I'm sorry, but if you talk trash about my team, you better be damned sure that you can name more Boston players and their positions than I can. Just because you think you're the future Mrs. Ellsbury doesn't give you the right to chant anything except, "Hit one here!" because I hope they do, and I hope it's wicked hahd.

The thing is, before 2004, I wouldn't be dreading these horrible bandwagon fans. Now they're everywhere. And I'd call them the worst sort of bandwagon fan, but they've recently been topped by 90% of Celtics fans under 30 and anyone who claims they root for the Tampa Bay Rays.

So, with all of these thoughts crammed proudly underneath my weathered Yankees cap, I marched bravely into Fenway with naught but an umbrella and a 5'4" Sox fan friend of mine to protect me. I would have been scared for my life, but it's like skydiving -- once you realize you're doing something for fun that most rational people call "suicide," you aren't all that afraid.

After an hour of rain delay sitting along the first base foul line, I turned to my miniature bodyguard. Since we had a car ride to Andover yet to go following the game, we'd made a pact: whoever won, the victor could gloat until the ride was over. I felt confident, with the Yanks having won the first two games of the series, but as I saw Sidney Ponson warming, I said to her, "This could be the last time we get along. I just wanted to say thanks for bringing me to the game."

A husky man with a faded Beckett jersey and a patchwork beard walked up to me, beer in hand. He pointed between my misguided friend and me. "Hey buddy, how's that workin' out for yah?" A little better than your can of Barbasol, I thought.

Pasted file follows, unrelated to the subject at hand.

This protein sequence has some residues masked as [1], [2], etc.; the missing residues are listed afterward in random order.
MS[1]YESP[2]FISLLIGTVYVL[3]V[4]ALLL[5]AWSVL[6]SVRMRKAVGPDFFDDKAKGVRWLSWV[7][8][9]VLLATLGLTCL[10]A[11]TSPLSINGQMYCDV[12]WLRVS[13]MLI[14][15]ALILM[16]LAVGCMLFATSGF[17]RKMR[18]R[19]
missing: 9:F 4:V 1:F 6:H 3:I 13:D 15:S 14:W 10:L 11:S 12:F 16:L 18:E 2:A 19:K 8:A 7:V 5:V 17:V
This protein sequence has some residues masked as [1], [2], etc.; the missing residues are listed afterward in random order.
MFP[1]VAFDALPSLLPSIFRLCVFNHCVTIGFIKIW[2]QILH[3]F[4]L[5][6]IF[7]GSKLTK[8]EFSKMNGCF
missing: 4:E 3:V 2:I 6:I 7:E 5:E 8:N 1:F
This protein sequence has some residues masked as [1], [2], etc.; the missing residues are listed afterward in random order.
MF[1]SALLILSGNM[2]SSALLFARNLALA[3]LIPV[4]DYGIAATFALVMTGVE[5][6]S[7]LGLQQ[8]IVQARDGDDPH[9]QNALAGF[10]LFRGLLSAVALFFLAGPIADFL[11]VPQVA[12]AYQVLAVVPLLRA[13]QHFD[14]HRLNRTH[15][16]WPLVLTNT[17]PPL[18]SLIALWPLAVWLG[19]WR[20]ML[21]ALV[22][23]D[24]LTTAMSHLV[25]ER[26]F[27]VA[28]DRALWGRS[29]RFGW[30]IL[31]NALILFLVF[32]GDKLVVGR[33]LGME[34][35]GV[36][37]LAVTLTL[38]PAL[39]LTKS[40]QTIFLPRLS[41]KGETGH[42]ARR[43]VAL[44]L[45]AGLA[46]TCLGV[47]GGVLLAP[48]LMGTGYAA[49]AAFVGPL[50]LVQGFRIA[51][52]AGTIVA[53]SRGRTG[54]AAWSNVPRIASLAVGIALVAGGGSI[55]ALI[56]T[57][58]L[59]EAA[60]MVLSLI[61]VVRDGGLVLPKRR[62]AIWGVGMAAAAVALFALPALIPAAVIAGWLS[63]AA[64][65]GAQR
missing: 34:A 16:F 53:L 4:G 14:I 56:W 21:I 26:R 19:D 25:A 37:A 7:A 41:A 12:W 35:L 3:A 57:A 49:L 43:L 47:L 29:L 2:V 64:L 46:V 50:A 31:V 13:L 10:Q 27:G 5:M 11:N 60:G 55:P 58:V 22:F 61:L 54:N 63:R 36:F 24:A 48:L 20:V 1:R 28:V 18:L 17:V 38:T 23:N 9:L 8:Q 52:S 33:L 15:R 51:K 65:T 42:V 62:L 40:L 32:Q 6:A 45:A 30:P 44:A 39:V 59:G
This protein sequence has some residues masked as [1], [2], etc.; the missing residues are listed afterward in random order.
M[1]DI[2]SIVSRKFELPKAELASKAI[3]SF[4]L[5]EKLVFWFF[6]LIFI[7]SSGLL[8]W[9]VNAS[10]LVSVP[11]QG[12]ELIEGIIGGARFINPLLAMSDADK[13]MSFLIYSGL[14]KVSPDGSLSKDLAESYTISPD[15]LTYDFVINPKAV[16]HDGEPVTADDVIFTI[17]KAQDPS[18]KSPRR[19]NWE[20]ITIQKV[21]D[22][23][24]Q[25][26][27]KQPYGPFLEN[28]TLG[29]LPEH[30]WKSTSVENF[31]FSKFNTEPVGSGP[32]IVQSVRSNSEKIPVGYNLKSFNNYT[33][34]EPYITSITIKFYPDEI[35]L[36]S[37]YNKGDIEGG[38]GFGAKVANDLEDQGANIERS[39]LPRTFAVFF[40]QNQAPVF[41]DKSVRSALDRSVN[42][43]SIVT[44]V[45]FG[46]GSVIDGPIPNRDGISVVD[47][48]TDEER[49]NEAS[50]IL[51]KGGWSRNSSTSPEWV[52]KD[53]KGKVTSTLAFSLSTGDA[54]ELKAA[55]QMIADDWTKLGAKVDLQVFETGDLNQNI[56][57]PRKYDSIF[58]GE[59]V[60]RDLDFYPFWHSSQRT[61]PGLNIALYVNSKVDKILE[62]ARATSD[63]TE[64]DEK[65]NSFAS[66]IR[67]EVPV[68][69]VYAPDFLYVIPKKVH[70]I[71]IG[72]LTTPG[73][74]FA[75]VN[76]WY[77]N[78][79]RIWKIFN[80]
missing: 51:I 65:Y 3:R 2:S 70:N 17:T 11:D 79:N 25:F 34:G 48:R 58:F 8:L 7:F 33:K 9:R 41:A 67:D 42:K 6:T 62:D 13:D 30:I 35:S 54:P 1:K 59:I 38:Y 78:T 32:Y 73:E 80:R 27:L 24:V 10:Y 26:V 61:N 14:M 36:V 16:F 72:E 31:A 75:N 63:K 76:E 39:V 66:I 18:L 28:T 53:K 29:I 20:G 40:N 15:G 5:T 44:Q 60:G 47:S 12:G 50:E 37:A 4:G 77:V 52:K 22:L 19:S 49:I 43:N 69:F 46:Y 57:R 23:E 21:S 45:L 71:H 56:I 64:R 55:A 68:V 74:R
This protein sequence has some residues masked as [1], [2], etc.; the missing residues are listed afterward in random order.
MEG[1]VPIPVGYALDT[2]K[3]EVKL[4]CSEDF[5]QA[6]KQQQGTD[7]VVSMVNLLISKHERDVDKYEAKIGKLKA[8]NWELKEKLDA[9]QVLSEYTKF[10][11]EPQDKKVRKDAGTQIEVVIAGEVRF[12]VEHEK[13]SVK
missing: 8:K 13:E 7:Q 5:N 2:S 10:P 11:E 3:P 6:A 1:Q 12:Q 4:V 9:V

Lester, who's been great this year, showed no signs of slipping and didn't surrender a run until the fifth. Ponson, however, didn't quite show up for the Yanks, which was a shame because I very much did, taking my life in my hands along the way. My friend's pity pats on the knee made me very aware of that. The Sox put up three in the first and scored at least once through the first four innings. The crushing blow for my ego was a lefty-righty combo of Big Papi and a nearby fan.

In the fourth, the big DH blasted one over the wall in right. It was a no-doubter off his bat, so while every single person around me gleefully jumped up, watched the ball clear the fence, and raised their arms, I sat staring straight ahead through a few pairs of jeans and jerseys to the Monster beyond. Good times.

The next inning, the boos from the crowd became relegated to only the big-name stars on the Yanks. So when Richie Sexson brought his .217 average to the plate, my applause literally echoed around me. Seeking support for Big Sexy, I rolled my eyes to a boy to my right who I had assumed throughout half the game was on my side. As he turned to his father, I saw his hat straight on for the first time. The interlocking "N-Y" on his hat was actually "Y-H" for "Yankee Hater." Any other day, I'd have loved the sight of a Sox fan wearing a hat that makes most people assume he's a Yanks fan. I pointed this out to my former friend, and I received another little pat on the knee. It was hard, but I somehow managed not to cry. I've never felt so alone.

As Drunky McBeardface walked past again in the eighth inning, Neil Diamond blasting around us, he cackled again. "Looks like she got the uppah hand tonight!"

Indeed. Good times never seemed so good (so good, so good, so good).